# It's no secret that when originally launched, I too looked at the site and thought "just another link farm". However, I decided to take some time and speak to a few other entrepeneurs and business owners to gauge their thoughts and discuss my reservations on the initiative.

On reflection, I'm quite happy to admit I might have been a bit hasty with my initial opinion. Yes, I was wrong.

I started Hippo in February 2010 and was fortunate to obtain some sound advice from a few good friends and contacts who'd done this before. I was also lucky enough that, having been through this process years earlier with previous business ventures, I was armed with a mental list of do's and dont's this time around.

The Startup Britain campaign is, in principle, something that the UK economy desperately needs. It gives those individuals inclined, the necessary boost into generating revenue, boosting employment and by-proxy providing the government with increased tax revenues to rescue us from this current economic climate.

However - has the initial launch missed the mark? Quite possibly. Are the founder to blame? Quite possibly. Should we hang them out to dry on it? Absolutely not.

We need to step up to the mark and embrace what can and must be a ground breaking initiative to boost economy in the UK.

Sure, mistakes have been made. However, instead of trying to pin the 'blame' on a particular person or body - how about we actually do something to take part?

I have my own views on what StartUp Britain should be and how it can work. Building the initiative to become a valuable resource for all business startups - But thats just me, in the grand scheme of things I'm a relative nobody - one of the hundreds of thousands of business owners in the UK who work hard, employ staff and pay taxes. That said, I'm prepared to take a stand. I'm prepared to offer new startup websites for minimal cost to me. Just take a look at our porfolio and you'll see multi-nationals and global yachting events next to local B&B's and Residential Care Homes - why? Because it's good business practice, thats why. A client who comes to us for a website or design work in year 1 of their business and gets a good service, will likely come back over and over again and as long as it's made clear in writing at the beginning they are getting subsidised rates based on their new business status, there should be no arguments 6-12 months down the road when they need further work.

To the debate regarding the 99Designs issue. Its true, the argument of No-Spec has raged in the design industry for as long as I can remember. There will be points on both sides of the table - however, right or wrong, the powers that be have bowed to peer pressure and changed the link. How many of those who were actively voicing their concern thought to ask "Can I offer that service instead and get my logo on there"?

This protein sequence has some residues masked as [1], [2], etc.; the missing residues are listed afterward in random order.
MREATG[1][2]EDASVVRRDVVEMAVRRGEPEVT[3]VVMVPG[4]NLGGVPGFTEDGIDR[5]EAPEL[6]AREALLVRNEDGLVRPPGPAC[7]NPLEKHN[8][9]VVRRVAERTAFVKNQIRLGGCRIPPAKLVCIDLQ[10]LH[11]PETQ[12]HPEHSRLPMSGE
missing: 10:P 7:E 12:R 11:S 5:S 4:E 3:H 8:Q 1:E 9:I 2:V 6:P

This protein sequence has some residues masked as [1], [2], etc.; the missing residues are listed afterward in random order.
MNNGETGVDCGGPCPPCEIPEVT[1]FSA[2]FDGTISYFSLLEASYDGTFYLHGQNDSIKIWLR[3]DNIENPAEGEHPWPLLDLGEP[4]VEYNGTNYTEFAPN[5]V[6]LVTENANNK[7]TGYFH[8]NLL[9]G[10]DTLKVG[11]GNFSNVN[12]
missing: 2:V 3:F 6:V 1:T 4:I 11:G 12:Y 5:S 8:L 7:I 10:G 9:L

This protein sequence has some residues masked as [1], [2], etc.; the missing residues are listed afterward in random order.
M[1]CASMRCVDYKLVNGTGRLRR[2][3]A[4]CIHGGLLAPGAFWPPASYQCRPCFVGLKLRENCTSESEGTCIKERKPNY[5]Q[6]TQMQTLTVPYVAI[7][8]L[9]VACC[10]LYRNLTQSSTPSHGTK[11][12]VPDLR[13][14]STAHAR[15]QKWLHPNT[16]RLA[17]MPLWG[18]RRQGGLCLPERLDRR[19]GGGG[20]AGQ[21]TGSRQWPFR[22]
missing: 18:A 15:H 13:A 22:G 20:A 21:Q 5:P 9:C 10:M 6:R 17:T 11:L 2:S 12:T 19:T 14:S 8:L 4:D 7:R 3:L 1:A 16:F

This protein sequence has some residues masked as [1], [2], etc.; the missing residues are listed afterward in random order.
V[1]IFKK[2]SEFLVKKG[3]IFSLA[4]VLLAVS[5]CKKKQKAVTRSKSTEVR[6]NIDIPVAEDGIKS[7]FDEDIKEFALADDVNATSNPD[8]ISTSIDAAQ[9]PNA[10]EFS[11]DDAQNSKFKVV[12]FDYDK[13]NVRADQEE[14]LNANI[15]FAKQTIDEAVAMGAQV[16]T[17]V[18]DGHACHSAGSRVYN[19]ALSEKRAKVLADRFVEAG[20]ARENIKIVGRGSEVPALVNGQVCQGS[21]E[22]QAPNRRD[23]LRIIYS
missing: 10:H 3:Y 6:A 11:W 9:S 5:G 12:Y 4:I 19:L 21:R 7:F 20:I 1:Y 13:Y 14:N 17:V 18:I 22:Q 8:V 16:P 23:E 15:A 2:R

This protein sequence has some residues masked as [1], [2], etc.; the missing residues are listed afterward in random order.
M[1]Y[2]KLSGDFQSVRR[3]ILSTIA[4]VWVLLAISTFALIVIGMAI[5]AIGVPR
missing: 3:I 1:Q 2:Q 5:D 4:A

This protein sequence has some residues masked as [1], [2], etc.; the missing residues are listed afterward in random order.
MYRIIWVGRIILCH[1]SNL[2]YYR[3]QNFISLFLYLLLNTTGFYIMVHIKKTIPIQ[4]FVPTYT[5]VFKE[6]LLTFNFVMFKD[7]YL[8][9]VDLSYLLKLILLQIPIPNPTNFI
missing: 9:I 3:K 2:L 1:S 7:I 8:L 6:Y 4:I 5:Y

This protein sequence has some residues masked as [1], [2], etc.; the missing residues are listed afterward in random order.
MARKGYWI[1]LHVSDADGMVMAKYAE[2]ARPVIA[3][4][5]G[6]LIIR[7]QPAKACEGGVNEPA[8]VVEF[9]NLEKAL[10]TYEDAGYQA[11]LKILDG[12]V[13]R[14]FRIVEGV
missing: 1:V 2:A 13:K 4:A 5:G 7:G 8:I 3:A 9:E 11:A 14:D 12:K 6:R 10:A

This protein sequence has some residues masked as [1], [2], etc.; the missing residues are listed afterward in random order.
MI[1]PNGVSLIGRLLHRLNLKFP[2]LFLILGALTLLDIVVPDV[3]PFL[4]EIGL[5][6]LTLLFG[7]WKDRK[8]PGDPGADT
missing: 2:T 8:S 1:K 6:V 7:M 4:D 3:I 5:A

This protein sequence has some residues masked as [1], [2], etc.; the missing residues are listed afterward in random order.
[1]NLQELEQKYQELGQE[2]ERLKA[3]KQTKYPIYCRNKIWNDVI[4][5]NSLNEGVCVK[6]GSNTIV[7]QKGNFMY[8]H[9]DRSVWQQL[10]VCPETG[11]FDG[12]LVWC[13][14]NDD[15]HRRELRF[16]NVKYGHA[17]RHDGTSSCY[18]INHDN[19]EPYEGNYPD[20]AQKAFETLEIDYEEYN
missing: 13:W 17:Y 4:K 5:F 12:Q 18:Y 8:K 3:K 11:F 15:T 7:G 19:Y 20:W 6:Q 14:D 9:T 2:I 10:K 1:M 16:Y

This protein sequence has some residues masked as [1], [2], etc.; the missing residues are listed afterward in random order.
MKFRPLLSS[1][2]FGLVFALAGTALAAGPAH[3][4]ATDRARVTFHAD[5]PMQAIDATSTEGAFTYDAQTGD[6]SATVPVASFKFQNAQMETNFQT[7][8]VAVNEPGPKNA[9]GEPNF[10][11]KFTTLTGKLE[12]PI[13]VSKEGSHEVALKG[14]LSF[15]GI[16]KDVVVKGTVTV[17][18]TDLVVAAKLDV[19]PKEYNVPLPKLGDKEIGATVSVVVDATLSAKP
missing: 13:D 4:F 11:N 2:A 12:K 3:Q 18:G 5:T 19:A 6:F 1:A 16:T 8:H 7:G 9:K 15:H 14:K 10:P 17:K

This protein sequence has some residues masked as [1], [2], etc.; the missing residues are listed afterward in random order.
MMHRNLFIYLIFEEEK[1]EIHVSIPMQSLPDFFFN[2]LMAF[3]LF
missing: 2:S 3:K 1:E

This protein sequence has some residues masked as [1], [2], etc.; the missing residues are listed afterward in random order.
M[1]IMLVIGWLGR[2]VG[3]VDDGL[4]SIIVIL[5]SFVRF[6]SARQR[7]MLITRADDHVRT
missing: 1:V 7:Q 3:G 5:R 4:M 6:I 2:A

This initiative is all about building businesses in the UK - no matter what the business is. It might be a cake making business or an arts and crafts business. Similarly, it could have been me 10 years ago when I started my first business and had to make all the mistakes and receive all the fines - before I learned how to do things properly.

Specialist trades need to explain to new startups the value of what they are offering and why they are more expensive than a competitor. However, we have to be realistic. If a startup only has $250 to spend on their logo, you're not going to get them to spend $2500. Instead, give them the courtesy to explain why you're charging those costs, what they are getting for their money, the experience that you can offer over a 'buy-off-the-shelf' service. There's no point being elitist about it - they are where you were only a few short years ago. When I started Hippo, I looked at office space to rent and found it cost prohibitive - so opted for a managed service suite office to save on costs. Am I devaluing or doing someone a disservice for choosing this? Of course not.

It's undeniable that the StartUp Britain website needs some work. Of course it does, the site is nothing more than a glorified 'holding page'. To those of us in the industry, it might be a slap in the face - but we have to remember that the initiative is trying to appeal to the masses and as such needs to cover all its bases.

Having this resource of links/articles collated by people who have done this before has to be a start. The UK Industry needs this boost to kick start the new economic boom and I think that Start Up Britain can do this - it just needs work to get it there and thats where UK-Businesses need to stop complaining and embrace it.

Mistakes are going to be made. We're only human. With the amount of publicity its currently getting, it's also going to be a big target. Does that make it a bad idea?